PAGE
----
In “King of Beasts,” the easy target isn’t the lions tracked by American hunter Aaron Neilson; it’s the man himself. The documentary follows him from his home in Colorado to Tanzania, as he aims to add one more creature to his living room full of trophies.
Cameras follow him on his weeks-long trip, as he and his group leave camp each morning for the hunt, a process that ultimately builds toward taking down the predator. However, the documentary lacks narrative clarity with little explanation of who’s who in his hunting group, as though someone forgot to add identifications in post-production.
The documentary captures amazing moments in both its animal action and its intimate access to Neilson, who is unselfconscious and frank about his hobby. With no commentary from the filmmakers until its post-script, “King of Beasts” doesn’t take an explicit stance on the controversy of big-game hunting for most of its running time. Directors Tomer Almagor and Nadav Harel simply let the cameras roll, giving Neilson enough rope to hang himself with his actions and words.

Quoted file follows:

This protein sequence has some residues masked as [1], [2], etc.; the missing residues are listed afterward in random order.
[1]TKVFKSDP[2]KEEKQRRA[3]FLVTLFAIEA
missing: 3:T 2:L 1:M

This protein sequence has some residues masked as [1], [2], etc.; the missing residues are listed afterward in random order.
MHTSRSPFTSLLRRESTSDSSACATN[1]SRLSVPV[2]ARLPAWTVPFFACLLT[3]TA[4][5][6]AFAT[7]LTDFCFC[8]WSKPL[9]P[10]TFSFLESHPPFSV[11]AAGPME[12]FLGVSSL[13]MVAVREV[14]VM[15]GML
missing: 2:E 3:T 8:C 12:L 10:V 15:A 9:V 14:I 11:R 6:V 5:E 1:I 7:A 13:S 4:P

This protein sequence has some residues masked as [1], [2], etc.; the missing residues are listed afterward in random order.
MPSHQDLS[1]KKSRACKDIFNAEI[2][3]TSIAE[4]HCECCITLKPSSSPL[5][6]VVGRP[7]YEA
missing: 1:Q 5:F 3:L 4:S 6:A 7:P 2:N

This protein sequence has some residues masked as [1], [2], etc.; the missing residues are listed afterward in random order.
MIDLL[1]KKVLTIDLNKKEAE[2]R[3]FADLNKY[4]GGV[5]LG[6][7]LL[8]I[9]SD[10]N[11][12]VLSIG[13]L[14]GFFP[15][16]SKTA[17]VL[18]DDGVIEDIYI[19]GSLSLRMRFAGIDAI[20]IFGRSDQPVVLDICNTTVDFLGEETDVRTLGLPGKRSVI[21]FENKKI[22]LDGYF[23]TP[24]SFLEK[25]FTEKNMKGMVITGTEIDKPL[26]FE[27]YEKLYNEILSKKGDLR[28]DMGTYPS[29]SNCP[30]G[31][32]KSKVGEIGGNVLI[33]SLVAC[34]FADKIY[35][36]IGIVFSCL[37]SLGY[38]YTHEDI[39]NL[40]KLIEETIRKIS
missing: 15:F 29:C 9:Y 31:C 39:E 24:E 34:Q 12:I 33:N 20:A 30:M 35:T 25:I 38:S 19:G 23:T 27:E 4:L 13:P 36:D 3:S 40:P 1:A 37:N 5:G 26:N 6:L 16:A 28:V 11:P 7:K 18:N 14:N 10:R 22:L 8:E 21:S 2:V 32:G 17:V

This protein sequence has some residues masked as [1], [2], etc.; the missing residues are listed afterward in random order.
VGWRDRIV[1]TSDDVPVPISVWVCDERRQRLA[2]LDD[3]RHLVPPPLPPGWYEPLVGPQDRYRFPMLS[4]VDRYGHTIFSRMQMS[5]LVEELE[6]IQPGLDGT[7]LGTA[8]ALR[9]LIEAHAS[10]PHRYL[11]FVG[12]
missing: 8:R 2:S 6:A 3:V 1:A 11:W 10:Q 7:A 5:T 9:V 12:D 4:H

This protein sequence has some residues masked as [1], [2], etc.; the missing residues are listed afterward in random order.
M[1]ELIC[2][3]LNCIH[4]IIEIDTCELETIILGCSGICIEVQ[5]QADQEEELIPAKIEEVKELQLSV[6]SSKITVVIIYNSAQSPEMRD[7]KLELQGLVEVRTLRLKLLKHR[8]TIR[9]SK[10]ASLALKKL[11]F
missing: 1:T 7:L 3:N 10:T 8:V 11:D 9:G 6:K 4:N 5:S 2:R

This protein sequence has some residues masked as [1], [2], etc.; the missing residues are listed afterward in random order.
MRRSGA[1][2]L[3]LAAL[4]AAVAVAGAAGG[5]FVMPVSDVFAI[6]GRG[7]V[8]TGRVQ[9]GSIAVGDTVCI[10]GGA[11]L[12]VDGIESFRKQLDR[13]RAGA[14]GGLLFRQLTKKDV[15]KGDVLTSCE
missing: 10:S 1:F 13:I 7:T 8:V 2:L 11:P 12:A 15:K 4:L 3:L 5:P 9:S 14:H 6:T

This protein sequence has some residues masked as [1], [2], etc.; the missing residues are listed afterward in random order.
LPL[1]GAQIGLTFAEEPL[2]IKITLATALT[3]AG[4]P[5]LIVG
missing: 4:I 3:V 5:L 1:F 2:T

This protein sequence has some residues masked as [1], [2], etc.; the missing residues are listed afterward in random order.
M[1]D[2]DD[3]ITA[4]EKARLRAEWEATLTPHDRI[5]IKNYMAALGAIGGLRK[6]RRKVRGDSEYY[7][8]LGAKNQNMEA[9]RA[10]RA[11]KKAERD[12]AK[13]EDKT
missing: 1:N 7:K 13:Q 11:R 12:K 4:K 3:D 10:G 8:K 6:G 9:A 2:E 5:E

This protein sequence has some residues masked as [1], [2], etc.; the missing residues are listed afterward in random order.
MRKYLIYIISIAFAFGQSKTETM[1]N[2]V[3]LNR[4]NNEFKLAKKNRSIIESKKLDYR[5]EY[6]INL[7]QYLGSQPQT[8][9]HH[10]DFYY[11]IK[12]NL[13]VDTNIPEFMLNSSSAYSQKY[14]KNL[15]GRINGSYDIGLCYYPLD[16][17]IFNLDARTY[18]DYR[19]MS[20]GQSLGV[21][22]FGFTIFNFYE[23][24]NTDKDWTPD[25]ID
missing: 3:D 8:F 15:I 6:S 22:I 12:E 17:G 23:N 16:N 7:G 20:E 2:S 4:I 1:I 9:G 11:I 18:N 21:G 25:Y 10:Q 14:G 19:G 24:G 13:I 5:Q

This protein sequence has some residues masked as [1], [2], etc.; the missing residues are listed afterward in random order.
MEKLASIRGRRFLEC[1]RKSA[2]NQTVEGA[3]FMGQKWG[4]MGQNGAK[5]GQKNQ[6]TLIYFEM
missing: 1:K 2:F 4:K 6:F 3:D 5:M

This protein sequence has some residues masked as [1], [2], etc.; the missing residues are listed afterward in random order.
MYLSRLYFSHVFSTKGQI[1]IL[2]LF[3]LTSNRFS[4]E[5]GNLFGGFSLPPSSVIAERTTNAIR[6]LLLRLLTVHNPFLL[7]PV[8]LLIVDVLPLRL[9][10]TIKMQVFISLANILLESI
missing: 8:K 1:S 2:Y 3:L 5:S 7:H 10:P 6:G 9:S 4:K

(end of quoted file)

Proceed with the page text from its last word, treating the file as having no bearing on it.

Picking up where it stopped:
But what may surprise viewers isn’t the brutality of the hunt and the casual staging of photos with the prey — the type that often attract ire on social media. Instead, it’s the condescension he directs toward the Tanzanian people as he sees himself and his tourism dollars as the savior of the country’s residents and its economy.
‘King of Beasts’
Running time: 1 hour, 26 minutes
Playing: Available Friday on VOD